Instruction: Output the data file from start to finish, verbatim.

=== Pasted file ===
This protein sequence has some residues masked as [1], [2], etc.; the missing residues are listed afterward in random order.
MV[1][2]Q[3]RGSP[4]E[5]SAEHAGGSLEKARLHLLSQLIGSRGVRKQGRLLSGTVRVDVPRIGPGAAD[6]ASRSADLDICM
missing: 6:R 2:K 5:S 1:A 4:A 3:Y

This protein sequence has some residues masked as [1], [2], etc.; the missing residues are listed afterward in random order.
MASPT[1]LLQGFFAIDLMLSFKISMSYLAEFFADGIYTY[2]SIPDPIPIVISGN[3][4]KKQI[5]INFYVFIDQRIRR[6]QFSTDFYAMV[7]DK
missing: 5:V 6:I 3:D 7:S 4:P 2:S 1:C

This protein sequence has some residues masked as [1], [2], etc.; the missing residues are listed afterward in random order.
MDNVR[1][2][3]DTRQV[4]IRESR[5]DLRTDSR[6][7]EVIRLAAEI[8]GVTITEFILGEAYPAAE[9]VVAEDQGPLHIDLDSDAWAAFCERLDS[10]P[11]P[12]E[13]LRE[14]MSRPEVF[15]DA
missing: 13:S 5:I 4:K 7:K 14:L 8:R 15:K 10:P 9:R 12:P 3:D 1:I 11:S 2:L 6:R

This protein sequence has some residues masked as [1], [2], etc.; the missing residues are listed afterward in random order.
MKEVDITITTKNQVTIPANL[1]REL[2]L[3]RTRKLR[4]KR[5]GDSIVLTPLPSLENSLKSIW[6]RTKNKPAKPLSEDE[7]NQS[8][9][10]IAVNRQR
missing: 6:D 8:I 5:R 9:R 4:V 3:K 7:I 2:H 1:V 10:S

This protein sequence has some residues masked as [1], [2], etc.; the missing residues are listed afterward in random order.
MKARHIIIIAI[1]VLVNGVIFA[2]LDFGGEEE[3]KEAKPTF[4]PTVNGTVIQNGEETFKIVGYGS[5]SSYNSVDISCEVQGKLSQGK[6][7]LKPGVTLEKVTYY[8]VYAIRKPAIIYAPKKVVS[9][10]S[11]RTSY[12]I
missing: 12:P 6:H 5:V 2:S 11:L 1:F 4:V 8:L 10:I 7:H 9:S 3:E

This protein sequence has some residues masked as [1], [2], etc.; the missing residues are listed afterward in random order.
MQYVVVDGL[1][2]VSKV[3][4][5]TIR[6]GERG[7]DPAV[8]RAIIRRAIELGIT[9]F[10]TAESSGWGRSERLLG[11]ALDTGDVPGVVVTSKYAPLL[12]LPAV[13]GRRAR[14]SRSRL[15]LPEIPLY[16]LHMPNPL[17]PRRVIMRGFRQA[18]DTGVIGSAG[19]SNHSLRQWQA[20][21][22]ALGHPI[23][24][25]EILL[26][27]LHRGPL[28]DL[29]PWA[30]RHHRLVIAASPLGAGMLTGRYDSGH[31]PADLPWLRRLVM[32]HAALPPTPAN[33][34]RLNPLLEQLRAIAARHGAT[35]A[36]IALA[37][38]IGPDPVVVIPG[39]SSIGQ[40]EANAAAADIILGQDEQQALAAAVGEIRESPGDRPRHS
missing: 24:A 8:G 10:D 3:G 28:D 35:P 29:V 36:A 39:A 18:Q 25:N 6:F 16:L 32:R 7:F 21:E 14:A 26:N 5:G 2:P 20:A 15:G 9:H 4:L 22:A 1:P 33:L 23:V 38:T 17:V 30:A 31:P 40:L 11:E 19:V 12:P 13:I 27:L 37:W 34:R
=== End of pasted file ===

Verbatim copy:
This protein sequence has some residues masked as [1], [2], etc.; the missing residues are listed afterward in random order.
MV[1][2]Q[3]RGSP[4]E[5]SAEHAGGSLEKARLHLLSQLIGSRGVRKQGRLLSGTVRVDVPRIGPGAAD[6]ASRSADLDICM
missing: 6:R 2:K 5:S 1:A 4:A 3:Y

This protein sequence has some residues masked as [1], [2], etc.; the missing residues are listed afterward in random order.
MASPT[1]LLQGFFAIDLMLSFKISMSYLAEFFADGIYTY[2]SIPDPIPIVISGN[3][4]KKQI[5]INFYVFIDQRIRR[6]QFSTDFYAMV[7]DK
missing: 5:V 6:I 3:D 7:S 4:P 2:S 1:C

This protein sequence has some residues masked as [1], [2], etc.; the missing residues are listed afterward in random order.
MDNVR[1][2][3]DTRQV[4]IRESR[5]DLRTDSR[6][7]EVIRLAAEI[8]GVTITEFILGEAYPAAE[9]VVAEDQGPLHIDLDSDAWAAFCERLDS[10]P[11]P[12]E[13]LRE[14]MSRPEVF[15]DA
missing: 13:S 5:I 4:K 7:K 14:L 8:R 15:K 10:P 9:R 12:P 3:D 1:I 11:S 2:L 6:R

This protein sequence has some residues masked as [1], [2], etc.; the missing residues are listed afterward in random order.
MKEVDITITTKNQVTIPANL[1]REL[2]L[3]RTRKLR[4]KR[5]GDSIVLTPLPSLENSLKSIW[6]RTKNKPAKPLSEDE[7]NQS[8][9][10]IAVNRQR
missing: 6:D 8:I 5:R 9:R 4:V 3:K 7:I 2:H 1:V 10:S

This protein sequence has some residues masked as [1], [2], etc.; the missing residues are listed afterward in random order.
MKARHIIIIAI[1]VLVNGVIFA[2]LDFGGEEE[3]KEAKPTF[4]PTVNGTVIQNGEETFKIVGYGS[5]SSYNSVDISCEVQGKLSQGK[6][7]LKPGVTLEKVTYY[8]VYAIRKPAIIYAPKKVVS[9][10]S[11]RTSY[12]I
missing: 12:P 6:H 5:V 2:S 11:L 1:F 4:V 8:L 10:I 7:H 9:S 3:E

This protein sequence has some residues masked as [1], [2], etc.; the missing residues are listed afterward in random order.
MQYVVVDGL[1][2]VSKV[3][4][5]TIR[6]GERG[7]DPAV[8]RAIIRRAIELGIT[9]F[10]TAESSGWGRSERLLG[11]ALDTGDVPGVVVTSKYAPLL[12]LPAV[13]GRRAR[14]SRSRL[15]LPEIPLY[16]LHMPNPL[17]PRRVIMRGFRQA[18]DTGVIGSAG[19]SNHSLRQWQA[20][21][22]ALGHPI[23][24][25]EILL[26][27]LHRGPL[28]DL[29]PWA[30]RHHRLVIAASPLGAGMLTGRYDSGH[31]PADLPWLRRLVM[32]HAALPPTPAN[33][34]RLNPLLEQLRAIAARHGAT[35]A[36]IALA[37][38]IGPDPVVVIPG[39]SSIGQ[40]EANAAAADIILGQDEQQALAAAVGEIRESPGDRPRHS
missing: 24:A 8:G 10:D 3:G 28:D 35:P 29:V 36:A 39:A 18:Q 25:N 6:F 16:L 32:R 7:F 21:E 14:A 26:N 5:G 2:P 20:A 15:G 9:H 4:L 22:A 1:P 33:L 23:V 38:T 17:V 30:A 31:P 40:L 11:E 19:V 12:P 13:I 27:L 37:W 34:R